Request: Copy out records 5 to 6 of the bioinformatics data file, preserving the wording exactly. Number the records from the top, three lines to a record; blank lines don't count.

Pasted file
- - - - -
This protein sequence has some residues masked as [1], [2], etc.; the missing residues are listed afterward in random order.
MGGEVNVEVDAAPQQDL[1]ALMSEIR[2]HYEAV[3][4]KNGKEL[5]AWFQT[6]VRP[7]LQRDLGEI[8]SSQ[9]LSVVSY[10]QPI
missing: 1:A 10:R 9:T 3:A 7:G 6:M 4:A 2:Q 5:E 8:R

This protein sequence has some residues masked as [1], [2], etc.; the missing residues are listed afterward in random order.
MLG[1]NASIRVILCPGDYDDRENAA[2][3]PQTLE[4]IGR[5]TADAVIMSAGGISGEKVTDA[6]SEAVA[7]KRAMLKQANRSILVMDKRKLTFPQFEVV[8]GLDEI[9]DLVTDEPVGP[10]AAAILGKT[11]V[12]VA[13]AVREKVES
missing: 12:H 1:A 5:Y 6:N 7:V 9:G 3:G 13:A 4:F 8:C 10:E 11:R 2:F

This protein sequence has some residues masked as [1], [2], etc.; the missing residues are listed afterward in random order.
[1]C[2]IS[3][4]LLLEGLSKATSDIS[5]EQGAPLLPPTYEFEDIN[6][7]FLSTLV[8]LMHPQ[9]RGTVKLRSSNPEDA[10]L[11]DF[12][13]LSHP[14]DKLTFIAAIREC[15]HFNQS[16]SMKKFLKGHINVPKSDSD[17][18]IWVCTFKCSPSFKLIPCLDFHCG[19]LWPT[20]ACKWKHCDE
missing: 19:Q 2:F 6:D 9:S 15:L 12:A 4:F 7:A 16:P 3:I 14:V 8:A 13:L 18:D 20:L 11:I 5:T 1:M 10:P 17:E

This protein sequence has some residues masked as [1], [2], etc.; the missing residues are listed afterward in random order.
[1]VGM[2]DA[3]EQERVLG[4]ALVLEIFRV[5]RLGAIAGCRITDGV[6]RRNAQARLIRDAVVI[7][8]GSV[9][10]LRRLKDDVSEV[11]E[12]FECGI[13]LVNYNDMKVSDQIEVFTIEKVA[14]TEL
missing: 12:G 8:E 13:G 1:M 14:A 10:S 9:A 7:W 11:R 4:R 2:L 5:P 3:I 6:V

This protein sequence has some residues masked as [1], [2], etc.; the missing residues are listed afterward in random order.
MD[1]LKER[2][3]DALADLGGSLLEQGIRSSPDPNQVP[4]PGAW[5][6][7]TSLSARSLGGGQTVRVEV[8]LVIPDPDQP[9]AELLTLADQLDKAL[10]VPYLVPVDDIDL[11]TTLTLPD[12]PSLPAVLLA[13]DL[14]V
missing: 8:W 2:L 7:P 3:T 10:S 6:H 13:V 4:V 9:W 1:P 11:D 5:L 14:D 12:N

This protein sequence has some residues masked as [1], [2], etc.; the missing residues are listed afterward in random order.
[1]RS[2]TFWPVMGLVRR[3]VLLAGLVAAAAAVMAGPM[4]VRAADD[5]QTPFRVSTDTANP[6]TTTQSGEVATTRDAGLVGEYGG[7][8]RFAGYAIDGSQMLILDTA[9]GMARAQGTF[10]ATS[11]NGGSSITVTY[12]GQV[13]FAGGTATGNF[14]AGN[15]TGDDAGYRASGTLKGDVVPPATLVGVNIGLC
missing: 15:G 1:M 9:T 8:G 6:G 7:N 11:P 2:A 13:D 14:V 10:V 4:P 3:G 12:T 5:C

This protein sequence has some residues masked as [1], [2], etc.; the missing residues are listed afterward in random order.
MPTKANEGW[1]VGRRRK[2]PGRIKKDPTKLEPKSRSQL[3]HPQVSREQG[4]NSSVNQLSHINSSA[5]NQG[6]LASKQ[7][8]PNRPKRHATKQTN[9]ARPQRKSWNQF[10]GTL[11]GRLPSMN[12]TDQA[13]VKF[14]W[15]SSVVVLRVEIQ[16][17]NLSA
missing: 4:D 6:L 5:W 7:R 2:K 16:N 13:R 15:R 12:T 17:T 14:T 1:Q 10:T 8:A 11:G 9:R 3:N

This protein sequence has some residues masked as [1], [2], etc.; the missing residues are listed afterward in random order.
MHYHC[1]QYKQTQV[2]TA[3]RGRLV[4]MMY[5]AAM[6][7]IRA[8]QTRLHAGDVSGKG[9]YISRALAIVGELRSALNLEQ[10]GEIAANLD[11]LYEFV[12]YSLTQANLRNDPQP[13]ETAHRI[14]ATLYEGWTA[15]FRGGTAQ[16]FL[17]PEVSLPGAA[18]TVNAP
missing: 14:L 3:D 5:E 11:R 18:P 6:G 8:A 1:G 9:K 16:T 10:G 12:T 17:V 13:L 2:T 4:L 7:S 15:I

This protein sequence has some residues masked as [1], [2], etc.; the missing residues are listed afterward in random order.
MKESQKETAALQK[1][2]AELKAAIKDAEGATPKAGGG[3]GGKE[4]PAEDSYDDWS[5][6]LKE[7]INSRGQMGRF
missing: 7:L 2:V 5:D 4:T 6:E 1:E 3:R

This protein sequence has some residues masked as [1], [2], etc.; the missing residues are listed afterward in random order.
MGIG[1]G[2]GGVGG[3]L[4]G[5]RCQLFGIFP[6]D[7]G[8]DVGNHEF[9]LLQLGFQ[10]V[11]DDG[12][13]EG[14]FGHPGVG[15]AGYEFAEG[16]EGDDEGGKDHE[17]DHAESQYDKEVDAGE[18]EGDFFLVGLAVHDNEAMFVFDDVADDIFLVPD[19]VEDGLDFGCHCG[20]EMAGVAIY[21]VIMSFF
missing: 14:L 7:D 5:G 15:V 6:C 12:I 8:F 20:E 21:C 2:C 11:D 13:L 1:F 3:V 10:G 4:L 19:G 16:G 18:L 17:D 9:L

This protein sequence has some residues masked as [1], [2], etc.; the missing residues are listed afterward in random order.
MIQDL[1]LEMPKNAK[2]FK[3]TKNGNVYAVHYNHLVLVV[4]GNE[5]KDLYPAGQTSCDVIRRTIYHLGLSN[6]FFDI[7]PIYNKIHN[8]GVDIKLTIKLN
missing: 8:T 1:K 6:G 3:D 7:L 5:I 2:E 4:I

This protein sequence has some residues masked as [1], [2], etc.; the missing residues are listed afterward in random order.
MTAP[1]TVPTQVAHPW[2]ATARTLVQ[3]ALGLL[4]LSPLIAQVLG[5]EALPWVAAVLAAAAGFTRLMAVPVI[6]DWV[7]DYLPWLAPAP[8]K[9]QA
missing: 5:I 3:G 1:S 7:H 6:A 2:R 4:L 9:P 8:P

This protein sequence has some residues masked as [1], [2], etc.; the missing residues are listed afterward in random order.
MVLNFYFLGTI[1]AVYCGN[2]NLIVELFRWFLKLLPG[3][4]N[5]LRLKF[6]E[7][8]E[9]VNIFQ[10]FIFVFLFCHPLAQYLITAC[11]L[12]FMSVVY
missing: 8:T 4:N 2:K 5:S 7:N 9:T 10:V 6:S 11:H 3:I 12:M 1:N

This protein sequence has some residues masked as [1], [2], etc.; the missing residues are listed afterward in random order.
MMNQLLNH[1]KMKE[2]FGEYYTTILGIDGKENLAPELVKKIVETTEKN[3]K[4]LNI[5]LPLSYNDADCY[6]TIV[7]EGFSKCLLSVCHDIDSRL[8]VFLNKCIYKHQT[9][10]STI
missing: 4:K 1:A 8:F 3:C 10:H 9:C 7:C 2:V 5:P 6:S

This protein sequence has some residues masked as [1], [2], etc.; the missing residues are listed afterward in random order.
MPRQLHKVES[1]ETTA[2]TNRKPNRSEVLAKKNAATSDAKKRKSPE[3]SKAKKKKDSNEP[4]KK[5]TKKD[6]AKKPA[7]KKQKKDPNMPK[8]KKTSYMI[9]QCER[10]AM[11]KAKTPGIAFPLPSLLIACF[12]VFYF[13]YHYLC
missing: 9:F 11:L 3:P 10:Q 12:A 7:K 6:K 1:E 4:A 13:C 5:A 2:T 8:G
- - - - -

This protein sequence has some residues masked as [1], [2], etc.; the missing residues are listed afterward in random order.
MD[1]LKER[2][3]DALADLGGSLLEQGIRSSPDPNQVP[4]PGAW[5][6][7]TSLSARSLGGGQTVRVEV[8]LVIPDPDQP[9]AELLTLADQLDKAL[10]VPYLVPVDDIDL[11]TTLTLPD[12]PSLPAVLLA[13]DL[14]V
missing: 8:W 2:L 7:P 3:T 10:S 6:H 13:V 4:V 9:W 1:P 11:D 5:L 14:D 12:N

This protein sequence has some residues masked as [1], [2], etc.; the missing residues are listed afterward in random order.
[1]RS[2]TFWPVMGLVRR[3]VLLAGLVAAAAAVMAGPM[4]VRAADD[5]QTPFRVSTDTANP[6]TTTQSGEVATTRDAGLVGEYGG[7][8]RFAGYAIDGSQMLILDTA[9]GMARAQGTF[10]ATS[11]NGGSSITVTY[12]GQV[13]FAGGTATGNF[14]AGN[15]TGDDAGYRASGTLKGDVVPPATLVGVNIGLC
missing: 15:G 1:M 9:T 8:G 6:G 7:N 11:P 2:A 13:D 14:V 10:V 4:P 3:G 12:T 5:C